Access to Our Passion
While haunting the different fly fishing boards this
week, I noticed that several threads were related to
access to fishing, land tenure etc. Then I got an
e-mail asking about access to waters in Quebec.
By Chris Chin, Jonquiere, Quebec
There seems to have been some misconception floating
about that Quebec water's are mostly controlled in
some way or another. Oooops,...not so.
To get this straight, one must remember that over 92%
of the land base in Quebec is public. (even more in the
Western Provinces). In a nut shell, fishing opportunities
in Quebec present themselves in one of 5 categories:
1. Public lands - Open waters. All one needs is a
Provincial freshwater sport fishing licence. In my
guestimate, this must cover about 95% of the 2 million
km² forests, lakes and rivers around here.
In 18 years of fishing in Quebec, I have never crossed private
land to access fishing. There some very rare places where this
would be necessary I suppose,...I just haven't run into them.
2. Public lands - Zec's. or Controlled access zone.
For a daily access fee, you can fish (and hunt) in areas
where a local management board looks after the resources.
One of the important management tools these boards use is
the setting of ANNUAL quotas on individual lakes or
sections of rivers. 99% of salmon rivers are run by
this management model.
3. Public lands - Parks and wildlife reserves. The
jewel (in my honest opinion) of Quebec's outdoor recreation
opportunities, 22 national parks, 16 wildlife reserves, 8
tourist resorts, +600 cottages and +8,000 camping sites,
this Crown Corporation offers fishing opportunities
throughout the province.
4. Public lands - Outfitters. The Quebec government
can lease out parcels of land to private enterprises that
then have the exclusive rights to use the wildlife resources
in that sector. Outfitters, by law, are also the only persons
allowed to market lodging/fishing packages. Note: Licensed
outfitters are also the ONLY persons in Quebec that work
in areas where Guides are mandatory.
5. Public lands - Federal parks and tidal waters. On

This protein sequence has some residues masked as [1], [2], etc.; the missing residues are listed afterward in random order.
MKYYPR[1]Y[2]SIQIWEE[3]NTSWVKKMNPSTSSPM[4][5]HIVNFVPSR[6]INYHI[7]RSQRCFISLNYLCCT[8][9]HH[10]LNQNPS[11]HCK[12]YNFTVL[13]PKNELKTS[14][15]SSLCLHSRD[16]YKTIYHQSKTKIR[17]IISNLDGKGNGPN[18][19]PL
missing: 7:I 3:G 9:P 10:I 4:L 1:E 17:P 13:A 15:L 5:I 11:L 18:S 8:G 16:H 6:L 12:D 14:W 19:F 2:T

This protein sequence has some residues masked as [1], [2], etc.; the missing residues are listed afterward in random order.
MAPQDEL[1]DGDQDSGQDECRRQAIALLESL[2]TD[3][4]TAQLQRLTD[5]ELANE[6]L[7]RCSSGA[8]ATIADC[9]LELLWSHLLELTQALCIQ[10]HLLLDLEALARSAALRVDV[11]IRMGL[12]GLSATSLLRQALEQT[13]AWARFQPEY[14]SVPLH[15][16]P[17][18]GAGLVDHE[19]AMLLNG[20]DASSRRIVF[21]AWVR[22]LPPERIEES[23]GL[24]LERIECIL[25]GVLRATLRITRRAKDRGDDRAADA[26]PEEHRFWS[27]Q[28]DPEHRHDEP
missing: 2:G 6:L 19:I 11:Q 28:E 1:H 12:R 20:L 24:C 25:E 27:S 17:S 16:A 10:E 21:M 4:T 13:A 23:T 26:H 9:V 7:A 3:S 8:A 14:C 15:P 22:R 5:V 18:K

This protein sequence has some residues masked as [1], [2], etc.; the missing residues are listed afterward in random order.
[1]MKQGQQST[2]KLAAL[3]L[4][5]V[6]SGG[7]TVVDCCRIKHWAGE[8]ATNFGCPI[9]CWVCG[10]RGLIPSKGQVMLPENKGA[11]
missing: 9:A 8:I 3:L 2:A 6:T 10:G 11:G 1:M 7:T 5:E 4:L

tidal waters, one doesn't even need a sport fishing license,
although daily quotas are set (and enforced). In National
Parks, daily (nominal) access fees are required. The best
fresh water fishing opportunity is in the Mauricie National
park which covers +500 km² only 2 hours from Montreal.
So, up here in Quebec, we don't need these either:
~ Chris Chin
Chris Chin is originally from Kamloops,
British Columbia. He has been fly fishing
on and off ever since he was 10 years old.
Chris became serious about the sport within
the last 10 years.
"I'm a forest engineer by day and part time
guide on the Ste-Marguerite River here in
central Quebec. I've been fishing this river
for about 10 years now and started guiding
about 5 years ago when the local guide's
association sort of stopped functioning."
Chris guides mostly for sea run brook trout
and about 30% of the time for Atlantic Salmon.
"I often don't even charge service fees, as
I'm more interested in promoting the river
than making cash. I like to get new comers
to realize that salmon fishing is REALLY for
anyone who cares to try it. Tradition around
here makes some of the old clan see Salmon
fishing as a sport for the rich. Today our
shore lunches are less on the cucumber sandwich
side and more toward chicken pot pie and Jack
Chris is 42 years old as of this writing. He
is of Chinese origin although his parents were
born and raised in Jamaica. He has a girlfriend,
Renée. "She and her 12 year old son Vincent
started fly fishing with me in October 2002."
To learn more about the Ste-Marguerite River,
~ Christopher Chin
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